6 Video Moana Walt Disney Studios Home Entertainment 1,293,787
7 Video Fantastic Beasts and Where to Find Them Warner Home Video 1,279,850
8 Videogames Grand Theft Auto V Take 2 1,080,022
9 Video Bridget Jones’s Baby Universal Pictures Home Entertainment 1,052,753
10 Albums Human Rag’n’Bone Man Sony Music 1,001,913
11 Video Guardians of The Galaxy – Vol 2 Walt Disney Studios Home Entertainment 873,825
12 Video Trolls 20th Century Fox Home Entertainment 872,586
13 Video Sing Universal Pictures Home Entertainment 805,342
14 Video Dunkirk Warner Home Video 753,429
15 Videogames Assassin’s Creed Origins Ubisoft 679,965
16 Videogames Destiny 2 Activision Blizzard 673,551
17 Videogames Star Wars Battlefront II Electronic Arts 658,814
18 Videogames Crash Bandicoot N.Sane Trilogy Activision Blizzard 651,354
19 Video Despicable Me 3 Universal Pictures Home Entertainment 631,748
20 Video Logan 20th Century Fox Home Entertainment 614,631
21 Video Doctor Strange Walt Disney Studios Home Entertainment 612,745
22 Albums Now That’s What I Call Music 96 Various Artists Sony Music/Universal Music 601,906
23 Albums Now That’s What I Call Music 97 Various Artists Sony Music/Universal Music 595,547
24 Video Wonder Woman Warner Home Video 591,316
25 Videogames Tom Clancey’s Ghost Recon: Wildlands UBISOFT 574,889
26 Albums Now That’s What I Call Music 96 Various Artists Sony Music/Universal Music 560,286
27 Video Spider-Man – Homecoming Sony Pictures Home Entertainment 551,227
28 Video Pirates of The Caribbean – Salazars Walt Disney Studios Home Entertainment 538,735
29 Video The Girl on The Train 20th Century Fox Home Entertainment 525,996
30 Video La La Land Elevation Sales 525,342
31 Albums The Thrill of It All Sam Smith Universal Music 501,952
32 Video The Boss Baby 20th Century Fox Home Entertainment 501,453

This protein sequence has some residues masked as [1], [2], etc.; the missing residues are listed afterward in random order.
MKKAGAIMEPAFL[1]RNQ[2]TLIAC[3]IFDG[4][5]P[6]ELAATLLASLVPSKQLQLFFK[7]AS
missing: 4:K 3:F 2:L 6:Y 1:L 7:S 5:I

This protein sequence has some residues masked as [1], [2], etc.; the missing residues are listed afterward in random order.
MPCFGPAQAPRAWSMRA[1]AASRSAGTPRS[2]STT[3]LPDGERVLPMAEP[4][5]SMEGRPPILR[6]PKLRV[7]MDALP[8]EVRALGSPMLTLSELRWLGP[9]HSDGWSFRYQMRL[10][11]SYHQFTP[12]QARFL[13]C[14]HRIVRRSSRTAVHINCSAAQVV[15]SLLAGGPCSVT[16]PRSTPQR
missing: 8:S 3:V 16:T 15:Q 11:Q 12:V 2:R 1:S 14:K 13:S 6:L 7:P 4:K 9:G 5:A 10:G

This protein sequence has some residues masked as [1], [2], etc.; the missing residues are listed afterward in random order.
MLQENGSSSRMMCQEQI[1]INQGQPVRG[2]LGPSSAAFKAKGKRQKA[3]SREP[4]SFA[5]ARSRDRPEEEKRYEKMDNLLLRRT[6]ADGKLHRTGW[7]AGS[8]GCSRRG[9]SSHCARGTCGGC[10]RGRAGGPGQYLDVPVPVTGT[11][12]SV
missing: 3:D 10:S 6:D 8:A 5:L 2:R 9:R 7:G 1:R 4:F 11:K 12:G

33 Video Fast & Furious 8 Universal Pictures 500,617
34 Video The Lego Batman Movie Warner Home Video 494,446
35 Videogames Gran Turismo: Sport Sony Computer Ent. 484,933
36 Albums Glory Days Little Mix Sony Music 468,173
37 Video Fifty Shades Darker Universal Pictures 466,119
38 Video Hacksaw Ridge Elevation Sales 465,138
39 Videogames Horizon Zero Dawn Sony Computer Ent. 456,374
40 Video War For The Planet Of The Apes 20th Century Fox Home Entertainment 435,440


Amazon Selling ‘UFC 222’ Pay-Per-View Fight

Netflix may have no interest in live sports, but streaming video rival Amazon is taking a different approach.

In a first, the ecommerce behemoth has begun selling pay-per-view streaming access to “UFC 222 Cyborg vs. Kunitskaya,” a female featherweight mixed martial arts fight taking place March 3 in Las Vegas. The four-hour event is available in HD for $64.99.

The main card also includes contests between Frankie Edgar and Brian Ortega; Sean O’Malley vs. Andre Soukhamthath; Stefan Struve vs. Andrei Arlovski; and Cat Zingano vs. Ketlen Viera.

The package does not require a Prime membership.

Amazon previously sold fight retransmissions, including “UFC 194: Aldo vs. McGregor” in 2015 and “UFC 220,” a curated collection of past fights.

While PPV events are typically sold through pay-TV operators and can be acquired through other channels, Amazon’s move marks another step toward live sports.

Amazon paid $50 million to the NFL in 2017 to stream 10 Thursday Night Football games on Prime Video – an arrangement the company hopes to continue next season.


Amazon, Lionsgate Ink Latin America Distribution Deal

Amazon and Lionsgate Feb. 27 announced an exclusive multiyear agreement under which Lionsgate will make available select movies to Prime Video members in Mexico, Brazil and the rest of Latin America. The agreement includes Lionsgate and Summit Entertainment movies to stream on Prime Video following their local theatrical release in the region.

Under the pact, Prime Video becomes the exclusive long-term streaming home in Latin America for Lionsgate movies and branded properties, beginning with John Wick: Chapter 2Saban’s Power Rangers; The Shack; and Jigsaw, the latest installment of Saw horror franchise.

Prime Video will add new Lionsgate releases, including breakout Wonder, starring Julia Roberts and Owen Wilson, along with future releases such as action comedy, The Spy Who Dumped Me, starring Mila Kunis and Kate McKinnon; noir thriller, A Simple Favor, featuring Blake Lively and Anna Kendrick; action adventure Robin Hood, featuring Jamie Foxx and Taron Egerton; and young adult thriller, Chaos Walking, starring Daisy Ridley and Tom Holland.

“Amazon is committed to delivering great movies to our Prime Video members across Latin America,” Jason Ropell, VP, worldwide movies, Prime Video, said in a statement.

All titles will be available in HD, and can also be temporarily downloaded and watched offline on compatible mobile devices.

“The complementary strengths of Amazon and Lionsgate, including the innovation of the Prime Video service and the premium quality of Lionsgate content, set this deal apart,” said Peter Iacono, president of international television and digital distribution, at Lionsgate.


Global Streaming Video Households Top 250 Million